When it comes to the issues that concern most of the outspoken individuals that attend these meetings, it’s usually employment and economic growth. Kelly stated that over a ten year period we can accept roughly 20,000 construction jobs and 3,000 permanent jobs which range from retail to hospitality and from the entertainment and amusement sectors. With the help of a few existing organizations they will ensure that local Coney residents get first pecking at these no-experience-required jobs.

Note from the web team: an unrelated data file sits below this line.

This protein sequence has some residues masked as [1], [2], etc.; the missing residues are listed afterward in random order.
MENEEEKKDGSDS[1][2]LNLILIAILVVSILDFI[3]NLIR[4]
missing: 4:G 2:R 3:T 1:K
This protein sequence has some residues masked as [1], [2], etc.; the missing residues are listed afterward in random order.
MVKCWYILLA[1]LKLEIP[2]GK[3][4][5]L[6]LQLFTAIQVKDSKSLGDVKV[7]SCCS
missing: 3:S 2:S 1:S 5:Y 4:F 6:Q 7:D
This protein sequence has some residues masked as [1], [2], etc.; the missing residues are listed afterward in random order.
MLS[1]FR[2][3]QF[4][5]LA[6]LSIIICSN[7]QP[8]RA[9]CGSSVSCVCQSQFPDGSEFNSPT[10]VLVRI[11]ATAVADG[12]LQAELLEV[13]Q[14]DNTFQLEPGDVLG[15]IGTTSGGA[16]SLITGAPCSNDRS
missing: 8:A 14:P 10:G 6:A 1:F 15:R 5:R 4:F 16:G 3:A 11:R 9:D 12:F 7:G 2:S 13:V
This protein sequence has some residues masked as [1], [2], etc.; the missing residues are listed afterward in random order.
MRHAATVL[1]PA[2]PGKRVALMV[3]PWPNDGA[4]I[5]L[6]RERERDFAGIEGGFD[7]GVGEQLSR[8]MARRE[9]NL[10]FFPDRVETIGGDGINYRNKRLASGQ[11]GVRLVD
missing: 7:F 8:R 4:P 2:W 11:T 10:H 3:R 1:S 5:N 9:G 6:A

After Lynn Kelly and Purnima Kapur made their points and walked us through the framework of the plan - it was time to let the attendees speak. New York Senator Carl Kruger was the first to wabble his way up to the front as an inaudible heckler was being taken by force out of the building. Kruger denounced the preceding event as a circus act. He cried out, “This community has been on a roller coaster ride of failed promises and hopeless dreams! And tonight this plan is no different. Tonight we talk about a plan that has no developer! No financing! That has no finite date of completion! Nor anywhere in the remotest possibility of getting started! Only last week did we get the city, at least, to wake up and smell the coffee, and understand that they have to go through an environmental review process before they can present a resolution to the city council”. But Kruger must have been confused as to what meeting he was attending because he went on to say, “This is not Yankee Stadium or the Bronx. […] this is Brighton Beach!” This got an immediate reaction from the audience. Kruger ignored them and continued proclaiming that “this is not DisneyLand, this is not Epcot, this is Brighton Beach”. Which by then threw him out of accordance with most of the audience as they grumbled and corrected him. When past his three-minute time limit the audience continued heckling and growling at him and not letting him speak. Competing with the audience rumble he shouted out that we need to make the aquarium the epicenter of what Coney Island and Brighton Beach was all about. He stressed, “We need a Coney Island representation on the development board. We don’t need a Manhattan centric mentality to decide what’s good for our neighborhoods”. Finally, with his stern finger waving at the crowd, he warned, through his promise, that if the proposal which is required to go through state legislative approval for alienation of parkland lands in Albany without the voice of the community, it will be D.O.A.! Dead on arrival! That’s when the meeting’s moderator announced that his time was already up. The audience’s applause seemed more in favor of him leaving the stage proscenium area than in favor of his proclamation.